dont know if you know, but the 389 pistons are also cut with valve reliefs for heads with a 22 degree angle valve placement, the 400 pistons are cut with reliefs for the later 14 degree valve angle heads, so the 1965 heads from the 389 wont work with the 400 pitons HOWEVER for the sake of interchangeability speed pro ( I believe) makes a piston with dual valve reliefs so you can run either style of heads.They didnt impress me too much as the problem all those valve reliefs create 12 CCs of extra volume in the chamber.I was also concerned that all that may create a less than desirable environment for the swirl I am trying to create in the chamber with the quench I am setting into the build.
That is why I went with 400 pistons and later heads. The early heads are closed chambered and are to small CC wise to get the right amount for my build. A lot of guys I asked said that they had never cut closed chambered heads far enough to get the chamber size to 80 CC s or more and some said they doubted there was enough material in any decent spot to mill them to do so. Hence the move to later heads.
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Old 02-17-2011, 07:56 PM
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Quote:
Originally Posted by DENCOUCH
Not to worry about that... my line of reasoning is that a 400 is a bored out 389... 11 cubic inches difference. The area under a circle increases with the diameter, so I thought the next size up from a 400 with a simple bore job was a 428...

I ran the numbers through a calculator & got a displacement of 411, stock bore 400 with 60 over pistons.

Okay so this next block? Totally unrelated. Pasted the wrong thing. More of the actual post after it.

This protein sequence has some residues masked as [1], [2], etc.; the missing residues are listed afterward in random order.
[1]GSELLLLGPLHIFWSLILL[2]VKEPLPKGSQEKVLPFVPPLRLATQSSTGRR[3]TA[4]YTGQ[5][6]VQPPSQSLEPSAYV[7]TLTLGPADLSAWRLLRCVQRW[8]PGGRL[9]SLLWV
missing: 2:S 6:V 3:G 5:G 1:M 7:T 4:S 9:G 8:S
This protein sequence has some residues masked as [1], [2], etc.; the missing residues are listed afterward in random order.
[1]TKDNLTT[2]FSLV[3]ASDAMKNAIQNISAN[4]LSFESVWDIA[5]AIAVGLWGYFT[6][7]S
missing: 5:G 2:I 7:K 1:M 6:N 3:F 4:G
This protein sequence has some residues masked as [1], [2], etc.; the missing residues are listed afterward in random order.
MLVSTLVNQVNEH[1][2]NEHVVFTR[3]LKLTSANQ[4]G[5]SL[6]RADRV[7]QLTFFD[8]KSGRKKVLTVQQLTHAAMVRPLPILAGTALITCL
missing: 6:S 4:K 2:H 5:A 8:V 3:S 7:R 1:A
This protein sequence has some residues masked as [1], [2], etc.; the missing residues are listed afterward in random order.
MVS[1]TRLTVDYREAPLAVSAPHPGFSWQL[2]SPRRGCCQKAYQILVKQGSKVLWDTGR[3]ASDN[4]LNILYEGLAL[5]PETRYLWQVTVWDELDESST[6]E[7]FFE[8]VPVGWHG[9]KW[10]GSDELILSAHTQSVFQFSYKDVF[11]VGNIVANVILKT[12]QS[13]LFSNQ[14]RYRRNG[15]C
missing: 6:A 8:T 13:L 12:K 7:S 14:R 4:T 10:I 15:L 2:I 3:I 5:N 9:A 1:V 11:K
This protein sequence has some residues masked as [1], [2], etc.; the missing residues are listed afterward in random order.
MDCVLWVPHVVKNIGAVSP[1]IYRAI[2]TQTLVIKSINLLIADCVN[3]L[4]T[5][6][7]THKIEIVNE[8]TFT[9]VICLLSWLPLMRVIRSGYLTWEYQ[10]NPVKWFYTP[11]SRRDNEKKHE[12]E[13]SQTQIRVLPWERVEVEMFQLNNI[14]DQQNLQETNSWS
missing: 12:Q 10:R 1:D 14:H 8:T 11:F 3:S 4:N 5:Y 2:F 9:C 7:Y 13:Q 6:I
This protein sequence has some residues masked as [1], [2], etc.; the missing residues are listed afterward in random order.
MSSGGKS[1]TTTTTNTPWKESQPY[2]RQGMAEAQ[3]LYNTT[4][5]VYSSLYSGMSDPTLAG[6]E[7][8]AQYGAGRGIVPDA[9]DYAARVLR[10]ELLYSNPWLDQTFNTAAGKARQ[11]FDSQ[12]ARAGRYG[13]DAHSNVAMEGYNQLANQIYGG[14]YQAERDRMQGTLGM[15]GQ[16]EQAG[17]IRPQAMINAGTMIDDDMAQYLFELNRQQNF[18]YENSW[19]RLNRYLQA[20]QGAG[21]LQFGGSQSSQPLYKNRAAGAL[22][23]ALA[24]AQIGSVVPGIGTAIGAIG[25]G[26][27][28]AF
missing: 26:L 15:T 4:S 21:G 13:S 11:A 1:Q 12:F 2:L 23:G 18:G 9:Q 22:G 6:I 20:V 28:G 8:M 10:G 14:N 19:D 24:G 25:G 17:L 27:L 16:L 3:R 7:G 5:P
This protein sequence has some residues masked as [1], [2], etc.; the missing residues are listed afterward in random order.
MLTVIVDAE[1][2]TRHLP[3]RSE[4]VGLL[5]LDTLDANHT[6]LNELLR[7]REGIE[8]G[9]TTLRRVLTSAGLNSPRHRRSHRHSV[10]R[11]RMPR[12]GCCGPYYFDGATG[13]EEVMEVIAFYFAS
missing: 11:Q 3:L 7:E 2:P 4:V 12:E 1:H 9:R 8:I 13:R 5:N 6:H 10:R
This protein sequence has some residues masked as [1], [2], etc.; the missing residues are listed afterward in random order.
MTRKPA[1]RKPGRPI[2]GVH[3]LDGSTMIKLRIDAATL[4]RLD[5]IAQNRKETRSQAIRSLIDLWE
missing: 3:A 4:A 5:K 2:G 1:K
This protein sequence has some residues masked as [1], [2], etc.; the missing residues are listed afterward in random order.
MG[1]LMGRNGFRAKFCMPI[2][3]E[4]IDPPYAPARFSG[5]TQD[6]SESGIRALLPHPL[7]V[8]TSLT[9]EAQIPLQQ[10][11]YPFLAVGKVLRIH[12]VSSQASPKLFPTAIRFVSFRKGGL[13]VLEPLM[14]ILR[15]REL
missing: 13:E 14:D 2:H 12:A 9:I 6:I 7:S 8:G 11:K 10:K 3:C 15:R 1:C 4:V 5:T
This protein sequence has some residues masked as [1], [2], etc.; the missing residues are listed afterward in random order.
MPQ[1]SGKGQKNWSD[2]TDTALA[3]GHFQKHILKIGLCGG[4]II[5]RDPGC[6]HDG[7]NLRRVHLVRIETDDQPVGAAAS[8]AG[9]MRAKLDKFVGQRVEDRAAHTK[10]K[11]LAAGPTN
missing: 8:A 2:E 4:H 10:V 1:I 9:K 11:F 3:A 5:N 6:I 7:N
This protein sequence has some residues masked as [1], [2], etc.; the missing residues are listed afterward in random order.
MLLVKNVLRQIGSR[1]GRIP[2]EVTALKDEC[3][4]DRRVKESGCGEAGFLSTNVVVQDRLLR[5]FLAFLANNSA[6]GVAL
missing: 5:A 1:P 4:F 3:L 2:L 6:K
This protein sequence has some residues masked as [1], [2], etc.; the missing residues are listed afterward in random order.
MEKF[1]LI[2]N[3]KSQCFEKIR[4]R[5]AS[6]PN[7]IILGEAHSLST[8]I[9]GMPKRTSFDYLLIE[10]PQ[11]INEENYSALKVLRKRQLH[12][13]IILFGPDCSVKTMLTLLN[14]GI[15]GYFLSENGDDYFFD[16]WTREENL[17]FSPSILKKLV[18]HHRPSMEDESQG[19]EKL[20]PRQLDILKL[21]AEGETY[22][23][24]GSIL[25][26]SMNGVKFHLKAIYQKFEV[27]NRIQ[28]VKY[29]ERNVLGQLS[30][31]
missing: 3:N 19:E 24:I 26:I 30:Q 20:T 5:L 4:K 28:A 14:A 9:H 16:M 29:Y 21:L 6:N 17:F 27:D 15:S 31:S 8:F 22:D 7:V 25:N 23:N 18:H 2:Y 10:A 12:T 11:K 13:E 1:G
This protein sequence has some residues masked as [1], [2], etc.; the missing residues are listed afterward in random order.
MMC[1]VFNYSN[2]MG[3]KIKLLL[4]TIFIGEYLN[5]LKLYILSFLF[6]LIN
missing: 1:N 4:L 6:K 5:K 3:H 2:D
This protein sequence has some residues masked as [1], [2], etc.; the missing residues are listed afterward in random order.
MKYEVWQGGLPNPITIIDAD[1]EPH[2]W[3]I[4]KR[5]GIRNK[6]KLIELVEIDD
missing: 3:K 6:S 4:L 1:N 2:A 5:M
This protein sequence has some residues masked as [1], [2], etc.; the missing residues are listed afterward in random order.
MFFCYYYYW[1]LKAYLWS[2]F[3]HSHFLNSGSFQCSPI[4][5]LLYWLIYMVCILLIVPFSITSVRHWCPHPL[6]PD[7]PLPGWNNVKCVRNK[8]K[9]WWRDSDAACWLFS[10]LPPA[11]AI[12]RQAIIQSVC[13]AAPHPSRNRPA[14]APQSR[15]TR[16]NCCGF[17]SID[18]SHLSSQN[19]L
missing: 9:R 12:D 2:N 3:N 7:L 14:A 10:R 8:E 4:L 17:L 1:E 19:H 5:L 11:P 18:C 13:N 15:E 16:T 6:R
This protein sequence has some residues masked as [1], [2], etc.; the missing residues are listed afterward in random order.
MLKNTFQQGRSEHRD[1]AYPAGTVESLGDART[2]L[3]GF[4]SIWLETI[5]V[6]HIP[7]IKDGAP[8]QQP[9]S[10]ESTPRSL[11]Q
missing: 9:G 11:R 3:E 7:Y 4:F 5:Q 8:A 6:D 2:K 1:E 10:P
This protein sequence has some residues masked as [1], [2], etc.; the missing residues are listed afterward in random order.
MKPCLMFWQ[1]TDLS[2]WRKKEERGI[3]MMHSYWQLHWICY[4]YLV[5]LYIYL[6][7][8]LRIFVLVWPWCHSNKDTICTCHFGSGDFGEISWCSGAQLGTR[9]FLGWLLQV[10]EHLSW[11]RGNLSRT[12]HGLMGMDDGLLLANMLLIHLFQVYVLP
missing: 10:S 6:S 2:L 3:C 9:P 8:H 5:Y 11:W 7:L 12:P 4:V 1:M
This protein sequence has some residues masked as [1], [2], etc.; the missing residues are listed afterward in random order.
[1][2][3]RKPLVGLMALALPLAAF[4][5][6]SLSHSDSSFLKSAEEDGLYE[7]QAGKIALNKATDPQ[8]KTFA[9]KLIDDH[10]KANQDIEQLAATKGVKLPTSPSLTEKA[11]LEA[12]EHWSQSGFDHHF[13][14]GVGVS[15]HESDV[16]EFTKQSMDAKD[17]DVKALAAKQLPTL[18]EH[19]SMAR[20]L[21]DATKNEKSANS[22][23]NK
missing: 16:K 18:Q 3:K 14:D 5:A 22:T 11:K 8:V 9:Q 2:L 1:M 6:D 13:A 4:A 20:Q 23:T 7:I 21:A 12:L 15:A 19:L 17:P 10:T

Any way that you slice it, I am guessing that this would still be referred to as a 400, no?

I mean, is there really any such thing as a 355 sbc, or is it a case of excessive pride that we get this tossed around from time to time.
I would avoid boring a block .060" without, at least, a sonic check. There could be thin areas as well as thick areas, do to possible core shift, when the block was cast. There is a better way to increase the engine size, without boring. Ken "Ace" Brewer has cast rotating assemblies for a very reasonable price. http://www.pacificperformanceracing....-rotating.html

A 355 sbc is a .030" over 350. A .030" over Pontiac 400 would be a 406, with a stock 3.75" stroke, 428 with a 4.00" stroke, a 455 with a 4.21" stroke, and 460 with a 4.25" stroke.

Bill

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Old 02-17-2011, 08:17 PM
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Hey guy's- since I referenced the 69 GP with 428 I thought I'd share this guys website. Pretty cool cars.

http://www.can-of-whoopass.com/index.php?pageID=home
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Old 02-17-2011, 08:56 PM
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The 428 engine wasn't necessarily a "red-haired stepchild", but it was produced for less time (3 years) compared to the 326 (4 years, although in '63 the '326' was really a 336), 350 (10 years), 389 (8 years), 400 (13 years), 421 (6 years) and 455 (7 years).

Shorter production runs were made during the one-year-only 1955-'58 production engine runs, and there were two Trans Am racing engines (303 and 366) made in very limited numbers in '69-'70, respectively. I won't bother w/the 265/301 offshoots.

The 428 can be said to be a bored out 421, by 0.02625". The 428 also shared its bore w/the 400, shared its stroke w/the 421 and shared its crank journal sizes w/both the 421 and 455.

400- 1967-'79 4.120" bore x 3.75" stroke, 3.00" main 2.25" rod.
421- 1961-'66 4.09375" (4-3/32") bore x 4.00" stroke, 3.25" main 2.25" rod.
428- 1967-'69 4.120" bore x 4.00" stroke, 3.25" main 2.25" rod.
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Old 02-18-2011, 02:04 AM
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There is also an aftermarket 4.5" crank with 3" mains out there. With a 4.181 bore it makes a 494. That is a .060 over 400 block. What you call it is up to you really, I tend to tell people my 467 is a 301 or a 350. Most people cant tell the difference anyway, and even Creech would have to do some looking to know if its a 350, 400, or 455 block. If you know Pontiac you will know right off it isnt a 301.

In the big scheme of things the only real performance difference between 400, 428, and 455 is how much torque it makes, and at what RPM. It depends on what you want to do with it more than anything. I like 428s too, been wanting a 4" crank for a while now.